It is a concept as familiar as commercial jingles, as ubiquitous as the bright candy coloring of a rom-com, and as insufferable as a teenager shouting, "No one understands me." The One is the new shorthand for the idea of the soul mate, that perfect person who completes you.
It is unclear when The One became so common; it seems to have cropped up in the '90s, but "soul mate" is a least as old as Plato. According to his dialogue, The Symposium, humans originally had four arms, four legs, a single head made of two faces and both genitals. Just a little too powerful, these early human hermaphrodites pissed off the gods and as punishment, were split apart and doomed to die. Thankfully, Apollo took pity on these baleful souls and sewed up a new version of them with only one set of stuff and a belly button as a reminder of what was once whole. As a result, we are still, to this day, forever on the hunt for our other half.
Marvelously, Plato's idea of that other half could also be of the same sex (come on everybody, let's do the Greek!).
But how to know when you've found your soulmate?
So says Aristophanes, "When the two find each other, there is an unspoken understanding of one another, that they feel unified and would lay with each other in unity and would know no greater joy than that." It's a marvelous idea and terribly comforting. Oh those belly butterflies and fireworks and signifying portents. All those supposed clues that this time it's for real, that in all the world, two people are ordained to fit together like puzzle pieces.
It sounds good, sure, but it's all a load of hooey. I don't buy it, not even for a penny. Not anymore.
I used to be one of the worst devotees, believing that finding a perfect love would solve everything. It was my greatest obsession, my motivation, my ultimate pursuit -- but all in vain. Instead, I became an artist of heart break. The pain of an ending, experienced so often, became ritualized. I even had a playlist for it. But possibilities appeared to be growing increasingly scarce, so while wallowing in woeful singleness, I did what many lonely hearts have done -- I looked up ex-lovers on Facebook.
Perhaps, I asked myself, one of them was really the one I was supposed to be with? Did I make an error in judgment, and now that I am older and know better, maybe ... ? Nope. In all cases, breaking up was absolutely the right thing to do. And in one case, boy did I dodge a bullet. Hello Rikers and 25 to life.
Satisfactorily relieved of my past I then set about throwing myself into an illuminating unrequited love. It was illuminating because the more intensely I imagined us being together the more I realized that the man I was envisioning in my head was not who I regularly stalked at the Latin American club. All those aching romantic longings were entirely a thing made precisely from longing, thriving only in not being returned.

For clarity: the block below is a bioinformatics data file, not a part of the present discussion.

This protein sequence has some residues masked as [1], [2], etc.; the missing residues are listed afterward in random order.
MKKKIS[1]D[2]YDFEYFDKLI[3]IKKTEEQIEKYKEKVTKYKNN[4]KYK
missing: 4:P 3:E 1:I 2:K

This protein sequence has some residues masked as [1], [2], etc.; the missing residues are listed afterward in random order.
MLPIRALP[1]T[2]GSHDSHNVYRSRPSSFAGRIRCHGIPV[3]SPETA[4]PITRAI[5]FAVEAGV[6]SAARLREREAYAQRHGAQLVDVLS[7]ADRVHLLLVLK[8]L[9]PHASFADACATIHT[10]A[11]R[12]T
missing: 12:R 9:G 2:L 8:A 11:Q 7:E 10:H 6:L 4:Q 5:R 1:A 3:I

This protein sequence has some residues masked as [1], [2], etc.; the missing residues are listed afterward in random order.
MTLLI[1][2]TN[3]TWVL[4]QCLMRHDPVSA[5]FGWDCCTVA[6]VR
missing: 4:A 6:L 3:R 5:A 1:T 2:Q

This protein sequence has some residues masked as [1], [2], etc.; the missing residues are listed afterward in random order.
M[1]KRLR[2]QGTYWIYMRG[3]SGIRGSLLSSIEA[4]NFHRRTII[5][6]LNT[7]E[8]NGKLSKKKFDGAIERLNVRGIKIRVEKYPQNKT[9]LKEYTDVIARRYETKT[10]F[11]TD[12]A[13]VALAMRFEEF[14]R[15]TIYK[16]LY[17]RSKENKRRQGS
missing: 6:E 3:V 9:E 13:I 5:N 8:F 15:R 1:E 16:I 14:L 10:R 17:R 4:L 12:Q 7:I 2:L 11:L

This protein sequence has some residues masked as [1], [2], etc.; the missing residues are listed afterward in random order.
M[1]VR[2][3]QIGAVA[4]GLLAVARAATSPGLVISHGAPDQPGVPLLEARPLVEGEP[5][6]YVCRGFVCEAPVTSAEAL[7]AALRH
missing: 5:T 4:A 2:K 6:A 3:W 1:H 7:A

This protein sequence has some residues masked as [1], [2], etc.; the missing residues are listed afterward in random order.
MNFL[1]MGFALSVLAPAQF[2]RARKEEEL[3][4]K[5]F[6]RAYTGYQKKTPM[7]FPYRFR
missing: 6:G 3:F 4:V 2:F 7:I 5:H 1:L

That revelation and a long afternoon on my porch where I sat down with the sorrows of the world, at last, made all that clenched need relax. Suddenly the simple sweetness of living -- the light through the window, a sprinkler dampened sidewalk, the freshness of a clean pillowcase -- was all that was required for happiness. So I finally confessed my well-kept ( but rather obvious) secret to the object of my affections. It no longer mattered. As I walked away, it was like a dam had burst and in the ensuing deluge, any lingering belief in that whole soul mate thing was irrevocably, and thankfully, drowned.
These days, I believe that nothing is predetermined. Life is a crapshoot and we just have to ride that chaos train as best we can. I do, however, absolutely have faith that it was the killing of that desire for The One that led directly to being able to see someone for the qualities they actually possess. Being too invested in an absolute ideal can often keep us from enjoying a genuine exchange of respect and care with another human being. I do not advocate settling nor do I think that we shouldn't have an idea of how we want to be loved. But we do need to be careful about those rigorous fantasies, they are born of having the privilege of seemingly limitless possibilities.
Perfect love is marketed to us in exactly the same way as the perfect car or the perfect laundry soap, and it continues to fuel record sales, movie deals, and bulk shipments of vodka. The relentless propagandist fury with which The One is advertised also disregards the fact that being on our own can be incredibly fulfilling. We won't ever find perfect unity with another person (go on, I dare you to show me one couple who has found this). But we can love and be loved. We can help each other feel less afraid. We can recognize the real beauty in that person sitting across from us.
In this crazy world, that sounds pretty damn good to me.
The Sweet Spot is a blog column by Ginger Murray who is also the editor of Whore! magazine. Check back next week for more.